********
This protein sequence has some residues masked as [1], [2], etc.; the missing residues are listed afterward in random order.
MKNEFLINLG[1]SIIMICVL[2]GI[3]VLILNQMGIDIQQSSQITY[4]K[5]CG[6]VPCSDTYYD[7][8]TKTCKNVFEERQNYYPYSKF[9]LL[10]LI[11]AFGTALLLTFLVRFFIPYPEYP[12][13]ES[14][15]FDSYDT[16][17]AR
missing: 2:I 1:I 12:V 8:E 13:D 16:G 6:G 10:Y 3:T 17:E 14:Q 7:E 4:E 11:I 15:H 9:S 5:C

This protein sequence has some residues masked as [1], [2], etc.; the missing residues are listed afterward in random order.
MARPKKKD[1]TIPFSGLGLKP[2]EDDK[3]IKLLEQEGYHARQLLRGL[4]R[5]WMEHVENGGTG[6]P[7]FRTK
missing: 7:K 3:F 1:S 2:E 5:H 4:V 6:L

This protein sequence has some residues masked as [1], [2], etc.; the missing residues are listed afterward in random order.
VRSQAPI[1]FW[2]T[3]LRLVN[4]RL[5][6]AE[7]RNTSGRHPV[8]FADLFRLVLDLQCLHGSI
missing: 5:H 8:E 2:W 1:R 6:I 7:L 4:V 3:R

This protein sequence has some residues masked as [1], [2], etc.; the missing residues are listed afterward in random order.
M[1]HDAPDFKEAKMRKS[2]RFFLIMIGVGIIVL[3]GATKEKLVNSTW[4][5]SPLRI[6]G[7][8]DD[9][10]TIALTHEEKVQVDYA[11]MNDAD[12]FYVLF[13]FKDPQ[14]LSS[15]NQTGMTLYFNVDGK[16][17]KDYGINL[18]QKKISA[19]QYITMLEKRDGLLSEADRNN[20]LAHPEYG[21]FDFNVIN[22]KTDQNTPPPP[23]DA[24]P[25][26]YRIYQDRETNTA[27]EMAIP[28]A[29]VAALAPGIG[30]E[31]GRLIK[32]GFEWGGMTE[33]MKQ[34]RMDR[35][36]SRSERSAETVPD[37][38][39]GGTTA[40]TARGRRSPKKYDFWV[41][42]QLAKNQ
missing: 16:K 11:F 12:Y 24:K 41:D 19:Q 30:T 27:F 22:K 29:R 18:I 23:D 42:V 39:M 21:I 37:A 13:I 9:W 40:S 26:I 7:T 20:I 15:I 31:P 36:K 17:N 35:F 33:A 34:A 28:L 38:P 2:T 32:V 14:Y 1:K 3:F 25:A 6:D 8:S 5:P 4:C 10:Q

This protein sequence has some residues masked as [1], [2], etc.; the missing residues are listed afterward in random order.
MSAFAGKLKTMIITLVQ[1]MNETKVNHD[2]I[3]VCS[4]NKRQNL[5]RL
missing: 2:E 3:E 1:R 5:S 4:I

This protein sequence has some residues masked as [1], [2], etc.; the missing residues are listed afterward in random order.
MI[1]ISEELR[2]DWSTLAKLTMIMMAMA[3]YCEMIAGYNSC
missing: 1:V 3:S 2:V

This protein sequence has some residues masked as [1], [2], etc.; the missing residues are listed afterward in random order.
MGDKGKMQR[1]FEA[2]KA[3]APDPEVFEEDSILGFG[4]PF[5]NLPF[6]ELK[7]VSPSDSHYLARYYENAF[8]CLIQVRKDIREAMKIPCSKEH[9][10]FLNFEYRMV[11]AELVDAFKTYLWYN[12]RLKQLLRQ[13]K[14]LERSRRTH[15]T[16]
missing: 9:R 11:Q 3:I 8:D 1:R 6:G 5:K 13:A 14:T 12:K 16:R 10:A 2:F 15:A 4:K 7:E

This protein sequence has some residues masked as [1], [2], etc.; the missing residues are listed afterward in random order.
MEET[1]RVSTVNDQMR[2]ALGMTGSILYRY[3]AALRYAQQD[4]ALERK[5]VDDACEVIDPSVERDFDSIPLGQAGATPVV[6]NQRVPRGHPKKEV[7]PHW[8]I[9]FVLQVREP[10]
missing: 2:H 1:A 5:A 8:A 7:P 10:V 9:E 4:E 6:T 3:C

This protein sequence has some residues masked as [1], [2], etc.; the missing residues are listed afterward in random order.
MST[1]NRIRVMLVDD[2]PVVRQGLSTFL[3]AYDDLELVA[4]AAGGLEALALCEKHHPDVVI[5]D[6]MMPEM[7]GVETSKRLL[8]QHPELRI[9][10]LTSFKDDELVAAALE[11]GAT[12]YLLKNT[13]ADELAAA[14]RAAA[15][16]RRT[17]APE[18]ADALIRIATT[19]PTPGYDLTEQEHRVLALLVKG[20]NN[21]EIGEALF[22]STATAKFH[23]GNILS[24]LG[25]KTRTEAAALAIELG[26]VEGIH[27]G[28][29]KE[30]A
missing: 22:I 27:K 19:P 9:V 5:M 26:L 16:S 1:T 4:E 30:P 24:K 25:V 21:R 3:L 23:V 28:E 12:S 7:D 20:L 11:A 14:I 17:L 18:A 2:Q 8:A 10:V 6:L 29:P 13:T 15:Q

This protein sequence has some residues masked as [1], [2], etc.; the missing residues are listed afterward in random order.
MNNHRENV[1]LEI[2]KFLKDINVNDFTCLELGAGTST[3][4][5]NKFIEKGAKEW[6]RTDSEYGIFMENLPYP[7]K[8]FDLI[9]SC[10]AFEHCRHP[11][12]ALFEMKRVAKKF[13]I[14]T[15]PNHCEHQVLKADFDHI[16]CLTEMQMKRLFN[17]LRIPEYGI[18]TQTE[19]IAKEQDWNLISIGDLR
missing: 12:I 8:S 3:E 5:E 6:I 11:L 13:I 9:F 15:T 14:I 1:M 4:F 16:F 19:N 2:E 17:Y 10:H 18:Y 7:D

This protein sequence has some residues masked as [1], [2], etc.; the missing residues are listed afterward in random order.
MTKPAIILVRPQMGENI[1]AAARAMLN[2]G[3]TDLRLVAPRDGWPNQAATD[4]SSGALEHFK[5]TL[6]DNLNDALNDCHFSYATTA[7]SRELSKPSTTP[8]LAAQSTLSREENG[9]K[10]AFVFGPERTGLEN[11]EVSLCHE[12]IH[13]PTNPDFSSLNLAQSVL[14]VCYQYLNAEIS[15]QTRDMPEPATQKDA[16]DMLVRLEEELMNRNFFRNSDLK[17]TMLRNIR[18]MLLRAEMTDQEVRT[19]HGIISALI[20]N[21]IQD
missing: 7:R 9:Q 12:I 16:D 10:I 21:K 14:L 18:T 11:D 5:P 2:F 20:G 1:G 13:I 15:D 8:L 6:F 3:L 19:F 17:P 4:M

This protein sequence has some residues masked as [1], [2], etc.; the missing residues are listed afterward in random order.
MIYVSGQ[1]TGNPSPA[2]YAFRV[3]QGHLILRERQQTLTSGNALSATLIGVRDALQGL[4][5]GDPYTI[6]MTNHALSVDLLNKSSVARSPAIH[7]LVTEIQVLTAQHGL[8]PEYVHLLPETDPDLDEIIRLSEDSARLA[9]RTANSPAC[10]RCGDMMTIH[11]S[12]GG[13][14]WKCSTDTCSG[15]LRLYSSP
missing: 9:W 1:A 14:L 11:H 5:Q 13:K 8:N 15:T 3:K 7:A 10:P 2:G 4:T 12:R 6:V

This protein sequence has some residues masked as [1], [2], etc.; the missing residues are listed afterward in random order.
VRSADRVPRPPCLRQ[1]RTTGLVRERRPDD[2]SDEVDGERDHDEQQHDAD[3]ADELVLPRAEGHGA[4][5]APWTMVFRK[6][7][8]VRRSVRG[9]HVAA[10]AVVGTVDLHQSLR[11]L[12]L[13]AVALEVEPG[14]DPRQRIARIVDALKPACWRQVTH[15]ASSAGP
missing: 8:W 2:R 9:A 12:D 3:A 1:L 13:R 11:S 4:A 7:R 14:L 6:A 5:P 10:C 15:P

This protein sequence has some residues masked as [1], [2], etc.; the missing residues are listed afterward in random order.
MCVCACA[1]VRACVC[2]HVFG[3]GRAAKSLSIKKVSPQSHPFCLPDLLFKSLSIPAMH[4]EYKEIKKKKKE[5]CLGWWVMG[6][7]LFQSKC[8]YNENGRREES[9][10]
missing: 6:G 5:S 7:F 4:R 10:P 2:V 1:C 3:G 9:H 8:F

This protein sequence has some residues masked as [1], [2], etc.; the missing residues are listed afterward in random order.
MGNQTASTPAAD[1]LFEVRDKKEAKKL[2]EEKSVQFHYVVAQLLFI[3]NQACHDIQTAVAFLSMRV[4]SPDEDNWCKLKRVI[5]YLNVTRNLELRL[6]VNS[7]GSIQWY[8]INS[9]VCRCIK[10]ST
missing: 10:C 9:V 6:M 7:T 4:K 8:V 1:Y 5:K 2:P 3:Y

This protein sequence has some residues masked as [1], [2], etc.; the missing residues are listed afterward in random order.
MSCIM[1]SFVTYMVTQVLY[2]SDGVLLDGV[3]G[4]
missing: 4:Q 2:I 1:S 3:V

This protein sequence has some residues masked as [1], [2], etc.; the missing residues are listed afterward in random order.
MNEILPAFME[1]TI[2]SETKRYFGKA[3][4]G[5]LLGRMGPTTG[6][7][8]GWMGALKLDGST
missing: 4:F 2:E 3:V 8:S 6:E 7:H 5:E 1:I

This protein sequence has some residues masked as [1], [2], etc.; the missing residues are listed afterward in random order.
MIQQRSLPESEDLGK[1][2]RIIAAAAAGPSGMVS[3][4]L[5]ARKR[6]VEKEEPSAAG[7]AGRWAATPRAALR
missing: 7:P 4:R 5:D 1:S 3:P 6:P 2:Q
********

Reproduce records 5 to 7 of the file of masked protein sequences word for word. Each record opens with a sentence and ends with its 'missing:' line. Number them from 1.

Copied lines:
This protein sequence has some residues masked as [1], [2], etc.; the missing residues are listed afterward in random order.
MSAFAGKLKTMIITLVQ[1]MNETKVNHD[2]I[3]VCS[4]NKRQNL[5]RL
missing: 2:E 3:E 1:R 5:S 4:I

This protein sequence has some residues masked as [1], [2], etc.; the missing residues are listed afterward in random order.
MI[1]ISEELR[2]DWSTLAKLTMIMMAMA[3]YCEMIAGYNSC
missing: 1:V 3:S 2:V

This protein sequence has some residues masked as [1], [2], etc.; the missing residues are listed afterward in random order.
MGDKGKMQR[1]FEA[2]KA[3]APDPEVFEEDSILGFG[4]PF[5]NLPF[6]ELK[7]VSPSDSHYLARYYENAF[8]CLIQVRKDIREAMKIPCSKEH[9][10]FLNFEYRMV[11]AELVDAFKTYLWYN[12]RLKQLLRQ[13]K[14]LERSRRTH[15]T[16]
missing: 9:R 11:Q 3:I 8:D 1:R 6:G 5:K 13:A 14:T 12:K 16:R 10:A 2:F 15:A 4:K 7:E